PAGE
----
After our long-tail e-bike experiment, there was discussion about trying a front-loading trike, specifically the Taga 2.0. Well, we finally got our hands on one (thanks Shaun!). It was a typical Vancouver rainy day and a perfect day to try it out. We definitely need a bike that can hold up well under that use case.
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We have gone from biking with baby to biking with baby and a toddler to now. Now looks like me, huffing with every ounce of power to push my bike, trailer connected with the two kids inside, up the hill. I can no longer bike them home (or to some destinations in the city) because the trailer plus the kids’ weight is more than my own. Plus, our eldest is starting to complain that the trailer is cramping her
style legs. A friend told me that she gave up at this stage and just used transit until her kids could ride with her on the streets. But, I desperately want to keep biking with them. (To be clear, our eldest is not ready to bike on her own on the streets.) So, how am I going to make this happen?
We are celebrating our 5th anniversary as car-sharers. Back in 2012, we had recently welcomed our first child into the family. Was it time for a larger, safer vehicle? A mini-van, perhaps? Naw, we decided to ditch our vehicle entirely and join Modo instead.
And so the experiment began. We decided to see how long we could last without a vehicle in our parking spot. Our big questions were:
- Will we save money?
- Will we reduce our carbon footprint?
- How inconvenient will car-sharing be?
Here are the results of our 5 year experiment.
Only a few days left in #NEGM2017. Next up …
Colin Chan is a professional engineer by training, a skilled communicator by experience, and a builder by nature. Colin uses his skills and talent in pursuit of environmental stewardship and community-building projects. Continue reading “Everyday engineers series: Colin Chan, P.Eng”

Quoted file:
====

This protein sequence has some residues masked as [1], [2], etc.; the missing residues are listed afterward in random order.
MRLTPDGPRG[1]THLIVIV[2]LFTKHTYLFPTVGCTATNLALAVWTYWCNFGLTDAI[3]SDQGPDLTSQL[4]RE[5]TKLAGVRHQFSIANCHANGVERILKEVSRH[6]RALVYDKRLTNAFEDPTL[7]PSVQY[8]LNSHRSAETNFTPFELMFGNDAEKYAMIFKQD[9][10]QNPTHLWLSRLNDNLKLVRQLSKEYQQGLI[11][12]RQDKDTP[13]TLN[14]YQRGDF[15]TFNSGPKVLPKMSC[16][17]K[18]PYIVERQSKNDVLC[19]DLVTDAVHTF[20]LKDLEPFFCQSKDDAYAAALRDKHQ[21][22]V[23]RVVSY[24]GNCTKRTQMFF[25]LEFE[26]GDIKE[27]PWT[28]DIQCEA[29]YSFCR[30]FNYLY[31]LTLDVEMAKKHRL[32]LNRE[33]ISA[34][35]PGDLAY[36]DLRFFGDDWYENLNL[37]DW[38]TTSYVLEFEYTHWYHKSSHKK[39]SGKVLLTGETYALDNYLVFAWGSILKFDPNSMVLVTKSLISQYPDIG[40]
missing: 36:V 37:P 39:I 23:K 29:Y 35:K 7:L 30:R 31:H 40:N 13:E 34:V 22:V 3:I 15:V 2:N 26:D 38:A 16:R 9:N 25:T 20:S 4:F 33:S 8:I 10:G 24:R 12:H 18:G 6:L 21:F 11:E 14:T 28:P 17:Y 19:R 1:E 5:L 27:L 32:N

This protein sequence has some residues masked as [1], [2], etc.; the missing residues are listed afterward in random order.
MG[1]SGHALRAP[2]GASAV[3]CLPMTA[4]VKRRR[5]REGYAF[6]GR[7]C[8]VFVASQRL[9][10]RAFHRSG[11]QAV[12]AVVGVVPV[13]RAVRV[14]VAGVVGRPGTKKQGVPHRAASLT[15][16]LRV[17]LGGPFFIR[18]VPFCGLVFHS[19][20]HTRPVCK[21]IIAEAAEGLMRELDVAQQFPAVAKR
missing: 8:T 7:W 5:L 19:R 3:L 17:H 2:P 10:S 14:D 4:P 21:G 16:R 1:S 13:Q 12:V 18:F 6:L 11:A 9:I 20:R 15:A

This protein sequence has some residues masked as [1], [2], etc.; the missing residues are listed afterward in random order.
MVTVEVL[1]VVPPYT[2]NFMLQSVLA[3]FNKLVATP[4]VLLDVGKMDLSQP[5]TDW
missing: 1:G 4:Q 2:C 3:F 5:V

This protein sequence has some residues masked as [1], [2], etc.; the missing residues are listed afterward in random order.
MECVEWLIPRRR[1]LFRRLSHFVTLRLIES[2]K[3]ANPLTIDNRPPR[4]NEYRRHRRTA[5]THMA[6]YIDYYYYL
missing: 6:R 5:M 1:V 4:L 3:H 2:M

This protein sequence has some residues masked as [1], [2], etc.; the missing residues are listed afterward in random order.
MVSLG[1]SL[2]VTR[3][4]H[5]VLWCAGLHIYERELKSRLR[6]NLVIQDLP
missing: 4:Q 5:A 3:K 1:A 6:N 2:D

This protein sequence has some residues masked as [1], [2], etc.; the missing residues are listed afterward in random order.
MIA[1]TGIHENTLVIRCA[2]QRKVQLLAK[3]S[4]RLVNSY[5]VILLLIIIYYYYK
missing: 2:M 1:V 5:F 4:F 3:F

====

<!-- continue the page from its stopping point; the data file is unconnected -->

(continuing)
We are at the halfway point of #NEGM2017. For today’s interview, we visit the East Coast of Canada …
Andrew Kent is a professional engineer, urban planner and project manager. At Colliers Project Leaders, Andrew delivers expert advice and project management services to municipal, provincial and federal government ministries and departments. Continue reading “Everyday engineers series: Andrew Kent, P.Eng, PMP, LEED AP”
This is week two of National Engineering and Geoscience Month (NEGM) in Canada. To keep raising awareness of everyday engineers, next up …
Maureen O’Connell is a professional engineer and employed with Golder in their Contaminated Sites group at the Vancouver office. She received her engineering license in 2016. She is the mother of one inquisitive 4 year old and one charming yet cunning 2 year old. Continue reading “Everyday engineers series: Maureen O’Connell, P.Eng”
As previously mentioned, March is National Engineering and Geoscience Month (NEGM) in Canada. To raise awareness of engineering, I have gathered stories from a few “everyday engineers” that I know. So, without further ado …
Jonathan Musser is a professional engineer and project manager with Associated Engineering (AE), currently on secondment to Metro Vancouver to oversee construction of a new drinking water reservoir in Surrey. He also cares about gender diversity in engineering and serves as a member of AE’s women in science & engineering retention committee. Continue reading “Everyday engineers series: Jonathan Musser, P.Eng”
Our board games for couples reviews would hardly be complete if we overlooked the Kosmos series of 2 player games. This time around, we explore Lost Cities, an “oldie but goodie” from renowned designer Reiner Knizia. There’s a board game now, but we’ve only ever played the card game.
Our series of board games for couples reviews continues with Quantum, a dice-based abstract strategy game. Despite being a 2-4 player game, and recommended for 4 players, it is often cited as a decent 2 player game.